Oh the odds….
It has been nearly one year since the last Iditarod champion was crowned. This has donne 85 mushers and 1,360 dogs some 8,400 hours to procession, study and analyze how to overtake Dallas Seavey and hoist the Joe Redington Token in Nome.
However, every musher runs Iditarod for different ends. Some aim to bring a young team across the finish line, others strain to reach the top 30, and a handful of Iditarod mushers are racing to win.
In the st decade, contest has increased exponentially. Winning requires everything to be executed perfectly, from the rearing of the puppies to the food they are fed to the endless miles that have been run since the before Iditarod — and on and on and on. Out of the 85 mushers expected at the Willow starting line, I feel 17 of those have a very good chance at a top 10 drink up — but only seven have a realistic shot at the title.
In the big picture, no material how much analytical data is pored over, anything can happen in the Iditarod and anyone can win. All we for to do is turn back to 2007 when the improbable happened and Lance Mackey founded his legacy. Lance won that year with only two top 10 Iditarod finishes on his pick up where one left off.
Here are the five teams to beat (in no specific order).
Arguably one of the myriad dominant mushers this sport has seen, with five consecutive years in the top five, three crushings and the current race record. Seavey has cemented himself as the odds-on favorite for years to progress.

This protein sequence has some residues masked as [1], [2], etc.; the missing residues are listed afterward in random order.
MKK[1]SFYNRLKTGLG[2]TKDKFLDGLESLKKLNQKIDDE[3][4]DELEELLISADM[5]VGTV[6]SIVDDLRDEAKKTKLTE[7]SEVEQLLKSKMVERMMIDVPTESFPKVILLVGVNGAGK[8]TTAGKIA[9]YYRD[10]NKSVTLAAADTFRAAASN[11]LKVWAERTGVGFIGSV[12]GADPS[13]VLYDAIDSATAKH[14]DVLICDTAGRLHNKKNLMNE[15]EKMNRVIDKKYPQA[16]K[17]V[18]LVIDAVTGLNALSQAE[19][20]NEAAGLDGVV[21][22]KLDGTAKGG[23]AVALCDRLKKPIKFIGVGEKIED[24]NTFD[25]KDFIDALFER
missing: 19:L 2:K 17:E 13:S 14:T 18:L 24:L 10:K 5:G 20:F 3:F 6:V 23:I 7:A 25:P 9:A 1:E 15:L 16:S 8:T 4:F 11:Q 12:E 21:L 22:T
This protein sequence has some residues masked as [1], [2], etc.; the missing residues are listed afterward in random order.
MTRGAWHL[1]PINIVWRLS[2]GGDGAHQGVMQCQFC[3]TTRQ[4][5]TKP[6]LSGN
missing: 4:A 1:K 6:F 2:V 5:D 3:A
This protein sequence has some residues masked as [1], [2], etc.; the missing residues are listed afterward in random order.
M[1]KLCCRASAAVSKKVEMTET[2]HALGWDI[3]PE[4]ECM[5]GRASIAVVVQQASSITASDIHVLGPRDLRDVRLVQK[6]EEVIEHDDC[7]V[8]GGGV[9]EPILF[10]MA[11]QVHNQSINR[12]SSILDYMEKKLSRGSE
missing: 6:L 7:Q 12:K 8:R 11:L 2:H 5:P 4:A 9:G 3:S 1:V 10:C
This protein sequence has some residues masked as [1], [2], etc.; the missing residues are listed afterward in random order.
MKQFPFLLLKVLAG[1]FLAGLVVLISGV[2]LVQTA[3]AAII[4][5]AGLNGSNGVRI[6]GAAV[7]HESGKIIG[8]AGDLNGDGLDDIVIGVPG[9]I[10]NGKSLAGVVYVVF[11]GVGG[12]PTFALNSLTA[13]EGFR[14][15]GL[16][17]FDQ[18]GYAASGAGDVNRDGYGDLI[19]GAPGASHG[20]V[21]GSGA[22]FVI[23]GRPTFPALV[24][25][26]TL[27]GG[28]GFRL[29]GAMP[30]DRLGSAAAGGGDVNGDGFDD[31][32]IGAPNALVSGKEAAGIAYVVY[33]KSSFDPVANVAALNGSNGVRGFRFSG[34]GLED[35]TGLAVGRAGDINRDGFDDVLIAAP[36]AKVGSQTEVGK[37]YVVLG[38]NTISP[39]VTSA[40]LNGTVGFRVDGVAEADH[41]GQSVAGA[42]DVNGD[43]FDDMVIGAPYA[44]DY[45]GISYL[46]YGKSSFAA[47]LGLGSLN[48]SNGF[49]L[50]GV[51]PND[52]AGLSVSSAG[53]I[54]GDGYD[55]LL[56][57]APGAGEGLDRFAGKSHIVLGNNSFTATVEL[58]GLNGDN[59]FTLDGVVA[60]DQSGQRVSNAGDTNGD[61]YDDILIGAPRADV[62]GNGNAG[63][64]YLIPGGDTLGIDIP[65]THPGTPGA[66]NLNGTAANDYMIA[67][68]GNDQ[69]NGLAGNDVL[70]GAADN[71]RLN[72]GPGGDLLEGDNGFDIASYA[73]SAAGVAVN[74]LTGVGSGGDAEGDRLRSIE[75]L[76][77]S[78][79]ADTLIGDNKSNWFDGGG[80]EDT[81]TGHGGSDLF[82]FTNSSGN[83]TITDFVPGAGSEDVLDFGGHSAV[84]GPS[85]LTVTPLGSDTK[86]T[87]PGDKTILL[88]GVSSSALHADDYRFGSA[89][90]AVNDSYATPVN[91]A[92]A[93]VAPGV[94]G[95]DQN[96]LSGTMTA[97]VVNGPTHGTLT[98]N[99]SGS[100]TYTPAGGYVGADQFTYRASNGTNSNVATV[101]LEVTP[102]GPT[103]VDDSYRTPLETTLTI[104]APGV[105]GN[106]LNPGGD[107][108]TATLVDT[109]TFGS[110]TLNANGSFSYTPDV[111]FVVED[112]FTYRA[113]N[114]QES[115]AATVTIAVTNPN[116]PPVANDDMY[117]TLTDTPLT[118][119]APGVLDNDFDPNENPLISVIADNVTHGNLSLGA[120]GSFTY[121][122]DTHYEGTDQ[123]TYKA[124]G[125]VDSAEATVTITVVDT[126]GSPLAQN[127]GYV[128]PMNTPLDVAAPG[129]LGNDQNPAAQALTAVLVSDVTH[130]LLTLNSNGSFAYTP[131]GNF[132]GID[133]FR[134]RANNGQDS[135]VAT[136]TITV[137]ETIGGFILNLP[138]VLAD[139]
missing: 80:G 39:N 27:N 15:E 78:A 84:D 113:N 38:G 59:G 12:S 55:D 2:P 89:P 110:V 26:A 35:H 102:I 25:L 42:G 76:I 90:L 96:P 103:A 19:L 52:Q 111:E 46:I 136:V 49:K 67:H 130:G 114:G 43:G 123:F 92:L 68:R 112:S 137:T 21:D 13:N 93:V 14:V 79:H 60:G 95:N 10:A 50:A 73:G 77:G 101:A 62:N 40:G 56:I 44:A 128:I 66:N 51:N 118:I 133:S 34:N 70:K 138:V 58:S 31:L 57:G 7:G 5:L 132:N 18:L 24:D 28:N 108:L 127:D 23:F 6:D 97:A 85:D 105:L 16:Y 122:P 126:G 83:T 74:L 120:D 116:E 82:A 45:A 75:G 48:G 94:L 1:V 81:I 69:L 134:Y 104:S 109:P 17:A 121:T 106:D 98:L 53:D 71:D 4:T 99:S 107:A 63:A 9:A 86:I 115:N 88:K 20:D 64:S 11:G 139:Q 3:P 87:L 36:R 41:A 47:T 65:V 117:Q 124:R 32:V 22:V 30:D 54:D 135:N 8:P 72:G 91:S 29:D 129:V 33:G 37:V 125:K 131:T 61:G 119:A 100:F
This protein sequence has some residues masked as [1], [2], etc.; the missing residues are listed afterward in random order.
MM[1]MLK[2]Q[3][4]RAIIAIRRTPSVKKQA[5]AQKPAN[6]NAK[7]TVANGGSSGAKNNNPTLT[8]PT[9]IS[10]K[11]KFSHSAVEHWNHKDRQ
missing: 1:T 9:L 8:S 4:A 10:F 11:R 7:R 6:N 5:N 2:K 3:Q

Pros: Seavey knows what it takes to win and it seems that from the without surcease he wakes up until he goes to bed (if he sleeps), everything is centered around accomplishing his mains goal in life — more and more victories. Perhaps more than anything, Seavey’s facility to eat up mushers and spit them out on the Bering Sea will give him his fourth headline. Unalakleet to Nome (roughly 200 miles through some of the shrillest terrain and weather Iditarod has to offer) is usually the defining moment for sides; this is where they either achieve glory or des ir. In the terminal five years, Seavey has never been ssed on this sweep.
Cons: It’s hard to point out flaws in a 28-year-old who’s won the race three times, but as the case may be one of Seavey’s biggest strengths will be his undoing — just like it was in 2013 when he his irremediable to his father. Seavey is notorious for holding back his team and building his “horridness,” as he has coined it. However, if someone can push early on and build a large plenty lead by the time the teams reach Unalakleet (in 2013 Mitch had a clear the way of 7 hours and 13 minutes over Dallas, which was whittled to 2 hours and 41 petties by the time they reached Nome), they might just be superior to hold off the young Seavey’s surge.
Coming off an formidable second-place finish in 2015, a third-place finish in 2014 and a win in 2013, who wouldn’t esteem the elder Seavey a threat for his third win in 2016?